A man walks out of an early voting polling station after casting his ballot in Washington, D.C., on Oct. 25. (Andrew Caballero Reynolds/Agence France-Presse via Getty Images)

Note: This post, originally published in late October, has been updated and republished multiple times to reflect any changes since then to state-by-state ballot selfie laws. 

Justin Timberlake flew from Los Angeles to Memphis, his home town, recently so he could vote early in the 2016 elections. We know this because Timberlake decided to encourage his Instagram followers to also go out and vote by posting a selfie from the voting booth, his electronic ballot visible in the background.

“There could be early voting in your town too. If not, November 8th!” Timberlake wrote. “Choose to have a voice! If you don’t, then we can’t HEAR YOU! Get out and VOTE!” Great idea for a “go vote” message from someone with millions of Instagram followers, right? Not quite, because in Tennessee, it’s illegal to take photos or videos in a polling place.

Timberlake has since deleted the incriminating selfie after a day of confusion over whether the star would face any legal consequences for posting it (the answer is, he won’t, in case you were wondering).

But the confusion sums up the state of the laws across the country that govern voter selfies, as a recent review from the Associated Press of each state’s policy makes clear. It was illegal in 18 states to take them, the AP found in their review in late October. Ballot selfies are currently legal in 20 other states, plus the District of Columbia, even if many of those states appear to frown upon the practice.

And in a few states, like California and Colorado, existing bans have gone to court in a series of last-minute battles to clarify whether voters will be able to snap selfies with their ballots on Tuesday.

For the rest of the country, though, the answer to the question “Can I take a selfie with my ballot?” is basically some degree of ¯\_(ツ)_/¯.

 


In Texas, the law prohibits photographs within 100 feet of a polling station, but it says nothing about snapping and posting a picture of a mail-in ballot. Oklahoma officials told the Associated Press that the law appears to ban it, but the penalties for violating the law by posting a ballot selfie aren’t clear. In Missouri, voters are banned from showing their ballots to anyone else if the “intent is to show how they voted,” the AP writes. The Missouri secretary of state’s office told the AP that ballot selfies were a “gray area” under that prohibition.

Those are the easier ones to explain. California recently passed a bill repealing its ban on voters showing others their filled-in ballots — a 125-year-old law that, according to the AP, the state has never actually enforced — but it won’t go into effect until after this Election Day. This week, a federal judge denied the American Civil Liberties Union’s request to allow voter selfies on Tuesday in the state.

Even in Connecticut, a state that the AP listed as a place where voter selfies are “legal,” based on a statement to them from the Connecticut secretary of state’s office, officials have the power to ban behavior that “threatens the orderly process of voting or the privacy of another voter’s ballot” at their discretion, which could presumably include ballot selfies.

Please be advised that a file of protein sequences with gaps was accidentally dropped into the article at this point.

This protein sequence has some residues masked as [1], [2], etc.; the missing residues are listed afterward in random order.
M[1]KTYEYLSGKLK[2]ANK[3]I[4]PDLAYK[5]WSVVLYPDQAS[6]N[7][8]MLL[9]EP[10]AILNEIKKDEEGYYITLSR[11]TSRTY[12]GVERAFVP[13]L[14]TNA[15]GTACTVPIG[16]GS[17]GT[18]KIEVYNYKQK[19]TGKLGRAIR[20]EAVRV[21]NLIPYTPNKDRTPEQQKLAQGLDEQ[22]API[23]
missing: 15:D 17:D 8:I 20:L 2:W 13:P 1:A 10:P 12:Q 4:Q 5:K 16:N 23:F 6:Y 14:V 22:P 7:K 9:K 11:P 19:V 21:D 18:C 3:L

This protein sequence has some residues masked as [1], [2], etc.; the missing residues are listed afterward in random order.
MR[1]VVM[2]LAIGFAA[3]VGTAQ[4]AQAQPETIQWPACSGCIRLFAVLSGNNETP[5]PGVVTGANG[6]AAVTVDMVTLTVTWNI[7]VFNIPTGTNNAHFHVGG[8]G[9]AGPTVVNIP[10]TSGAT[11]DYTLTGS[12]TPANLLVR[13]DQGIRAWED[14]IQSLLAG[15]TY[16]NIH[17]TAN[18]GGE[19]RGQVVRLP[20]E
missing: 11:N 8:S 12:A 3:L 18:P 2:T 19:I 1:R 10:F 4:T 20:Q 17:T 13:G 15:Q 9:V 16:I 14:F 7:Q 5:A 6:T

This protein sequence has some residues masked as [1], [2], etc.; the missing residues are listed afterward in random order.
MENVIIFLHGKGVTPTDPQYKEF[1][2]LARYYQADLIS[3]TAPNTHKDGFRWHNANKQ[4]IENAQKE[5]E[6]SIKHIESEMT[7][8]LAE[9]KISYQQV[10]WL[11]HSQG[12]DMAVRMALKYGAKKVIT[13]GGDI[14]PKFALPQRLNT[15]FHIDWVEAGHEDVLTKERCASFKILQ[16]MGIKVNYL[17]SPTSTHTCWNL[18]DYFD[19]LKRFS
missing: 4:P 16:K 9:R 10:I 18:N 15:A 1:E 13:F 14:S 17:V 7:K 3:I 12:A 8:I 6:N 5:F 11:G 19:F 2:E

Other states have gone to court to determine whether it’s okay to ballot-selfie, with photo-sharing supporters arguing that it’s a right under the First Amendment. A federal judge banned Indiana from enforcing its law against ballot selfies last year. The U.S. Court of Appeals for the 1st Circuit struck down New Hampshire’s 2014 ban in September.

Just weeks before the election, a federal judge ruled that Michigan couldn’t enforce its ban on ballot photographs. But it looks like the Michigan ban is back on the books again, for now, after the U.S. Court of Appeals for the 6th Circuit in Cincinnati ruled a week ago that the state could enforce its ballot selfie ban on Tuesday after all.

Michigan was just one of a handful of states facing last-minute court challenges to their bans. A judge refused to block New York’s ballot selfie ban on Thursday.

In Colorado, a federal judge ruled on Friday that the state couldn’t enforce its ban, making “ballot selfies” legal there, for now. The kerfuffle in Colorado began in late October, when Denver’s district attorney sent out a news release reminding voters that ballot selfies are illegal in the state, leading to widespread confusion about whether the state would actually enforce its ban this year. The Denver Post has more on the context.

A lot has changed since 2014, when The Intersect first looked at the legality of ballot selfies. For one thing, several states appear to have clarified their policy on the practice, either through the legislative process or through statements to, for instance, the AP for their recent review. But the tension that makes this such a weird issue to resolve is still more or less the same:

“It’s a very unusual case,” says Jeffrey Hermes, the deputy director of the Media Law Resource Center in New York. “Usually banning political speech would be a violation of the First Amendment. But with photography at polling places, there’s an intersection of two fundamental aspects of democracy: freedom of speech and the integrity of the voting process.”

Regardless of how confusing the law might be right now on whether it’s okay to snap that ballot selfie, a quick scroll through the #ivoted hashtag on Twitter makes it clear that plenty of people are still going to take them anyway. If you’re among those planning one, consider reading up on your state’s law before going ahead with it, though.

This post has been updated multiple times. 

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